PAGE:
One afternoon during my training, I watched as one of my closest friends, another surgery resident, was led into the office of the department chief. A week earlier she had been on call when a patient developed a rapid and irregular heart rhythm. He became unconscious and would have soon died if my friend had not stepped in and resuscitated him.
How technology using different forms of energy has helped to increase patient safety and surgeon efficiency in the OR. March 16, 2010 For years in open surgery, surgeons maintained bleeding by clamping bleeding vessels and tying them off with ligatures. Yet, the idea of using heat to stop blood flowing out of an incision can be traced back to Egyptian times, when heated stones were placed on bleeding blood vessels, says Dr.
The elderly man came to the San Salvador Lutheran Medical Clinic nearly blind and almost completely deaf. Our interpreter helped me figure out what he wanted. “How can I help you?” we shouted. "I have a cough and get headaches sometimes. Can I get some medicines?” “Sure,” I said.
Surgeons have made great advances in developing single port surgery. Still, questions remain with regard to the impact the technique has in improving surgical care, leaving some surgeons to speculate that there is an even better technique on the horizon. March 15, 2010 When Italian surgeon Giuseppe Navarra, MD wrote the first reports of a gall bladder surgery performed through a single port in 1997, he discussed why he thought the technique would not go any further.
Tactile experiences have played a role in how we evaluate products since the early phases of man’s evolution. It’s especially important in surgery, where an instrument’s tactile properties are essential the surgeon’s ability to use it comfortably and safely … March 10, 2010 By Jeff Kapec, Principal & Executive Vice President, Tanaka Kapec Design Group Designing for touch goes hand in hand with overall industrial design process Every product creates a sensory experience for the user.
RCentor has an interesting article on Sore Throats and Pharyngitis over at MedRants . He writes: “There is a new trend in pharyngitis that has taken hold amongst emergency physicians – the use of steroids to provide symptom relief.” I too have noticed this, and I completely agree with Dr.
It’s not enough to have mere awareness in robotic surgery; the imperative lies in applying it—and differently. March 8, 2010 Pier Giulianotti, M.D. Recently, I consulted with a leading medical manufacturer about a new surgical tool in development which would expand the depth and scope of robotic surgeries presently available to the medical community.
In response to the increased economic pressures and quality concerns facing hospitals today, many facilities are automating their perioperative systems in an effort to boost revenue and improve clinical outcomes. March 8, 2010 No one, no matter how smart they are, can remember everything,” says Susan Almquist-Baldwin, Vice President of Perioperative Systems at North Shore Long Island Jewish (NSLIJ).
Manufacturers of surgical display systems discuss how the technology has evolved to accommodate minimally invasive surgery, features to consider when purchasing displays for your operating room, and what to expect in the future for visualization in the OR. March 5, 2010 The rise of HD endoscopic systems used in MIS procedures has driven the need for HD surgical displays in the OR.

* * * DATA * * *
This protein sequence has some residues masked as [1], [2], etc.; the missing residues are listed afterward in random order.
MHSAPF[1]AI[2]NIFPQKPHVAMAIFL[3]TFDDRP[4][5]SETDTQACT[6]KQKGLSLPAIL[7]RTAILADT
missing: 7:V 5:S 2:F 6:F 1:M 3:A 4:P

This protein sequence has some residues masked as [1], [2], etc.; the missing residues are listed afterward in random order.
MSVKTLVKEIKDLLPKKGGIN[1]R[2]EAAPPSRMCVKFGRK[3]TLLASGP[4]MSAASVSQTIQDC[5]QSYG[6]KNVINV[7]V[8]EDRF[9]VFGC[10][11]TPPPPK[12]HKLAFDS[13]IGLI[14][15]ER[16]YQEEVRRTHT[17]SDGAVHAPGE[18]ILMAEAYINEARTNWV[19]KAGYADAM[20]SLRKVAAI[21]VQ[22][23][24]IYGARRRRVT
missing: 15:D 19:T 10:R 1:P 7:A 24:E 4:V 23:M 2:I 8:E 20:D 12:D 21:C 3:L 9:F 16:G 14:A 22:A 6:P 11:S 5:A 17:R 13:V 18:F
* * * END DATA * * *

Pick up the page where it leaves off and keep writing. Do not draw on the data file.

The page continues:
On wards and in intensive care units, when doctors, nurses, patients and families find themselves at odds with one another, they inevitably turn to the experts of last resort: the bioethicists. Regularly called upon to weigh in on issues including life support, human research, patient rights and organ transplantation, bioethicists are known for bringing clarity to situations so overwrought with opinions, values and special interests that consensus appears impossible.
What to consider before buying surgical supply carts for your surgical suite. March 9, 2010 By Shannon Kennedy, Director of Marketing, Stanley Innerspace 1. Involve the end-user in the purchasing decision – An obvious consideration that is often overlooked.
Human movement and rehabilitation after military combat, sports and other activities is explored using virtual visualization March 3, 2010 Motek Medical system at McGill University Pain, Mind, and Movement Research Lab at the Constance Lethbridge Rehabilitation Centre.
By Holly Frew, MedShare Hospital staff discard supplies and used medical supplies in MedShare collection bins at their facility. Eva Trepanier empties a large black garbage bag full of medical items on a table. After four years of volunteering at MedShare, she’s still amazed at the amount of medical supplies collected each week from Atlanta-area hospitals.
He was a big, burly man with a gruff voice and a temperament to match. His abdomen was a sprawling landscape of scars. And he was sick—seriously so— and needed to spend a little time with me in a cold room with hot lights. As is often the case, his surgery and recovery were complicated by chronic anticoagulation, a history of thromboembolism, a little heart disease, and a few other things that in the end caused me more worry than actual problems.
With a better understanding of used equipment options, hospitals can save up to 75 percent. With an understanding of the sources, classification of rebuilding and types of vendors involved, professionals can find used equipment that functions like new. Hospitals and surgical centers are not immune to the current economic condition, and as a result the purchasing of used equipment has become a more prominent option.